When you apply mechanism design to this problem, you don’t need to figure out ways of *convincing* your employees. All you need to do is ask yourself how to *make *them take their vacation.

And the answer is simple: Make vacations mandatory!

As you can see, algorithms have applications in many fields. Finally, in the last book summary, let’s discuss their limitations.

# Algorithms to Live By Key Idea #10: It’s important to know that algorithms have their limits.

When you’re trying to model something complicated, complex models are generally better than simple ones.

For example, if you’re developing a model to explain the cause of obesity, you’ll want a complex one that takes many factors into account, from a poor diet to genetics to lack of exercise. A simple model might focus solely on diet, which would be insufficient.

However, problems also arise when models grow too complex. This is a risk when considering real-world problems, where there’s always going to be uncertainty and errors in the data. Most likely, you’d start with a sample data set and would try to build an algorithm that makes predictions based on it. The temptation is to add variables to the algorithm until it explains everything in data perfectly, including the errors. This is known as *overfitting,* and it creates problems when you try to apply the same algorithm to different data. Basically, the model has been so rigorously adapted to the sample data that it has lost all flexibility and will not work well with any other data.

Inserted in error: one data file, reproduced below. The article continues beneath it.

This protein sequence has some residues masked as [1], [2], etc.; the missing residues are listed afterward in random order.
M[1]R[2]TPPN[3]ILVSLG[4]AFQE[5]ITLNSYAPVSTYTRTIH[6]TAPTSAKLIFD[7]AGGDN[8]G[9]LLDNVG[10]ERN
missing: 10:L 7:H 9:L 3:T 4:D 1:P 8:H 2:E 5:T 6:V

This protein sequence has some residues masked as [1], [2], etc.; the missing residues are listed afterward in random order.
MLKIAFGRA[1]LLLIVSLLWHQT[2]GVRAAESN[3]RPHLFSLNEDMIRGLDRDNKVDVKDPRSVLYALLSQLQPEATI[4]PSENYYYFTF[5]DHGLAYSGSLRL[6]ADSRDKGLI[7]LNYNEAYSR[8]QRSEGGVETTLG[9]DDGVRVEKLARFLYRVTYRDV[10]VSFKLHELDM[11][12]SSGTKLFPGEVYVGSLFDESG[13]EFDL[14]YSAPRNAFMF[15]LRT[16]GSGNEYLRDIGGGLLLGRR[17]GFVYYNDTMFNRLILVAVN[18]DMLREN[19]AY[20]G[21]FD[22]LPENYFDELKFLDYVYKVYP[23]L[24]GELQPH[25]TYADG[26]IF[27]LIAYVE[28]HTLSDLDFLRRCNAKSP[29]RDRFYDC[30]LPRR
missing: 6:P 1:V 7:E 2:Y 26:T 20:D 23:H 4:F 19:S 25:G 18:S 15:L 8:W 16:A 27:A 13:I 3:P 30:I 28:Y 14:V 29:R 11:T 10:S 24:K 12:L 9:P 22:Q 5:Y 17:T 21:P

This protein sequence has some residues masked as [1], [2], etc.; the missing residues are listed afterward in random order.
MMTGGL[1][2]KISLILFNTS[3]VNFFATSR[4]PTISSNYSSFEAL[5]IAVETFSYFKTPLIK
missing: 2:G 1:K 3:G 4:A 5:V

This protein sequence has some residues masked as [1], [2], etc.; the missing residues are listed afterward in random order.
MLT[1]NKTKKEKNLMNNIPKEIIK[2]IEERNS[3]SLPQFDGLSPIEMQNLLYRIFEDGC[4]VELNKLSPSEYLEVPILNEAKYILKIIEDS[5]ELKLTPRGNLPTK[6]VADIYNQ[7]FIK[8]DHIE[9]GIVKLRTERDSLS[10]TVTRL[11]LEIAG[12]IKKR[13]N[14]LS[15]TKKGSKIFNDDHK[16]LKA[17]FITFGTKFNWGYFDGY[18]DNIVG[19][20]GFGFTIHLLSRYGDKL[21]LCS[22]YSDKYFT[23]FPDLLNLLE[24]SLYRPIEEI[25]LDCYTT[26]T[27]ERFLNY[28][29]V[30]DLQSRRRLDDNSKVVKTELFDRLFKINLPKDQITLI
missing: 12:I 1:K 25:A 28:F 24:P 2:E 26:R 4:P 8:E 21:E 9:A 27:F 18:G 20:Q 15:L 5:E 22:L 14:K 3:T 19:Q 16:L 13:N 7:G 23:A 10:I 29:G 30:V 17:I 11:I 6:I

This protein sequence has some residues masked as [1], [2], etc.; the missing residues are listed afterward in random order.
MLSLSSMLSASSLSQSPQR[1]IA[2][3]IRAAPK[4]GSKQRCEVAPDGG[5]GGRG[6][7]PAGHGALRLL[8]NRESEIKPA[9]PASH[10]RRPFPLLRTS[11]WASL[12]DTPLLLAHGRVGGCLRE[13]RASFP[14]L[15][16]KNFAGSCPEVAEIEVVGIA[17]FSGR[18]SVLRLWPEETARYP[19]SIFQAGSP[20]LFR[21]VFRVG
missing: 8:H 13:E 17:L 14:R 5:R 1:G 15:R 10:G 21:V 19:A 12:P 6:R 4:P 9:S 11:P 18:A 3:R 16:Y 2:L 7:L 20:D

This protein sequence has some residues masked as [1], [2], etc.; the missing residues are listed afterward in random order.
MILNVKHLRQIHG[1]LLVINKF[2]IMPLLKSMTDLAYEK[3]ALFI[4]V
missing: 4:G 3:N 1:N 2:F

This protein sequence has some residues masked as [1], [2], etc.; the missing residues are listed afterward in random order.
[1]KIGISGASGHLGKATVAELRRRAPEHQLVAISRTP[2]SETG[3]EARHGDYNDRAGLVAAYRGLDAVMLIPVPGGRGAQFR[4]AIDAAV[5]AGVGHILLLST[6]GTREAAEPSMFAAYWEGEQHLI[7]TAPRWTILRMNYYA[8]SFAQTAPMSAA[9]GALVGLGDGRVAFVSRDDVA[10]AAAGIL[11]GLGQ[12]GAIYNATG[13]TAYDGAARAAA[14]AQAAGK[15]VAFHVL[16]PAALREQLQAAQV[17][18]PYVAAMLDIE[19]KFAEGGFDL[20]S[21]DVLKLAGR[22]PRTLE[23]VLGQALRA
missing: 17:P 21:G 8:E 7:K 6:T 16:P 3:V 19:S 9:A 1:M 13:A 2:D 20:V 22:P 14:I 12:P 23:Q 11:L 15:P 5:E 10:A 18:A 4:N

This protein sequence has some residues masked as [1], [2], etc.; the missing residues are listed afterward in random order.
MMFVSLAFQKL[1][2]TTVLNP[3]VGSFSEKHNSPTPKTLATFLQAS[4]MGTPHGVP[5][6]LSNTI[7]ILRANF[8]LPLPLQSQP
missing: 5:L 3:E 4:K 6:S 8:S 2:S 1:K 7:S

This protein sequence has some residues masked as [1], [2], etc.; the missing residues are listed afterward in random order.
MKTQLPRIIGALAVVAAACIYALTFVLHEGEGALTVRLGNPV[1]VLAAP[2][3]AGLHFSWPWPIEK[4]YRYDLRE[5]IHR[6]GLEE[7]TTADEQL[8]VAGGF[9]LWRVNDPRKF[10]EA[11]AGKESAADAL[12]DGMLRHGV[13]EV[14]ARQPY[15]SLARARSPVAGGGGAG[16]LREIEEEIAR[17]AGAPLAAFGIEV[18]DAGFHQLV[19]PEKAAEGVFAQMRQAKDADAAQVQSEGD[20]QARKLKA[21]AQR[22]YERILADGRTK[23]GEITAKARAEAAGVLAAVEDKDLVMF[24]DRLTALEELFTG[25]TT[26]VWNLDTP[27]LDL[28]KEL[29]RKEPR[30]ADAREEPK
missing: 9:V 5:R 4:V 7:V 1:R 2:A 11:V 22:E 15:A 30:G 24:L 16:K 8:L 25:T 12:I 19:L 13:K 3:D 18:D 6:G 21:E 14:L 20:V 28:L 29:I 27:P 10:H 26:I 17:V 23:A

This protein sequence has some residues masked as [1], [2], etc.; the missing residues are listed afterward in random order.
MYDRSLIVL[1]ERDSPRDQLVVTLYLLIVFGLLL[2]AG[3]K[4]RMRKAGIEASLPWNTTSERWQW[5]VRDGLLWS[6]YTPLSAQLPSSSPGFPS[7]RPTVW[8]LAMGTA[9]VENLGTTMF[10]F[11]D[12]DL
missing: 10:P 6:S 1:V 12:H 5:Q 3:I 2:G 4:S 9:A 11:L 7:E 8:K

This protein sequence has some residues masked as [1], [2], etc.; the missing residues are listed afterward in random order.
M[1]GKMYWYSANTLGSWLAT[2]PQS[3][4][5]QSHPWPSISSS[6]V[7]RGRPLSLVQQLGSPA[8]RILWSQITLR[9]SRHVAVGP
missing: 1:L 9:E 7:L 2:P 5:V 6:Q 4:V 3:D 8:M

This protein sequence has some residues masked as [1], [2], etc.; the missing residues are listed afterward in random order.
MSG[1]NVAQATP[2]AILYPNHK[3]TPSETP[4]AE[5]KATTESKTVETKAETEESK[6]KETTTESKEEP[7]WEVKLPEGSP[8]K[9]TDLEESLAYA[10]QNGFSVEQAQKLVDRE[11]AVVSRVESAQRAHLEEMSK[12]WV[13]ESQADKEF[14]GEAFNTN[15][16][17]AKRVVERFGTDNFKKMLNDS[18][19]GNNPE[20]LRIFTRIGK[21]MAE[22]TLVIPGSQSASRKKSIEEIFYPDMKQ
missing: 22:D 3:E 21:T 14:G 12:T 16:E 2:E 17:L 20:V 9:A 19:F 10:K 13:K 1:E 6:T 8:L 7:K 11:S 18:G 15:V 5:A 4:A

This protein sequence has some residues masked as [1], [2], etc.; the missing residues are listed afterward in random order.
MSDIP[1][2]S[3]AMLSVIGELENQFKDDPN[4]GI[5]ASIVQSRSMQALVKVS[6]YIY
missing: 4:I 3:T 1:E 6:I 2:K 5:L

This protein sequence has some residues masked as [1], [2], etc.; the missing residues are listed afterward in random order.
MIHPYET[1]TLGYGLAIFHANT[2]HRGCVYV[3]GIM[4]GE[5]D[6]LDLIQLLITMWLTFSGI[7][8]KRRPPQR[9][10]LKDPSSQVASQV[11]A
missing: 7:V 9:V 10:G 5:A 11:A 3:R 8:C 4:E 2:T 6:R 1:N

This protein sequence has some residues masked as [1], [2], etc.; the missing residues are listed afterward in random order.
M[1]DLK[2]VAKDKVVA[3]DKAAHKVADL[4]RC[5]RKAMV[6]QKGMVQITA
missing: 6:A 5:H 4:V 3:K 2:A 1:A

For example, when considering obesity, in your sample data you might notice that certain areas of the country have more obesity than others. But this could well be a coincidence, and if you tweak your model to emphasize the importance of a person’s location, it will worsen the predictive power of the model when you apply it to new data where location is inconsequential.

When you realize that perfect algorithms don’t exist, you can relax your standards a bit and go for good enough instead of perfect.

Consider the *travelling-salesman-problem*, which asks: How can you find the single best route between multiple points without having to go anywhere twice. If you expand this problem to a whole state or country, it gets unspeakably complex.

In a situation like this, the most efficient solution is to relax your standards. Let your salesman visit different locations at least twice. You’ll end up close to a good solution in a reasonable time, even if it might not be a perfect one.

As you’ve learned from this book summary, if you understand their limits and possibilities, algorithms can be applied in many areas of life.

## In Review: Algorithms to Live By Book Summary

The key message in this book:

**Algorithms are not incomprehensible things that only exist to help mathematicians and computers. In fact, we use them every day, even if we’re unaware of it. Algorithms contain a lot of problem-solving wisdom that can help you make good decisions, predict probable outcomes and become a more productive individual. **

Actionable advice:

**Do the simple stuff first.**

The next time your to-do list gets too long and you want to check off as many things as possible, go for the *Shortest Processing Time algorithm*: List your tasks in order of what can be done the fastest. This enables you to get lots of things done in a very short period of time.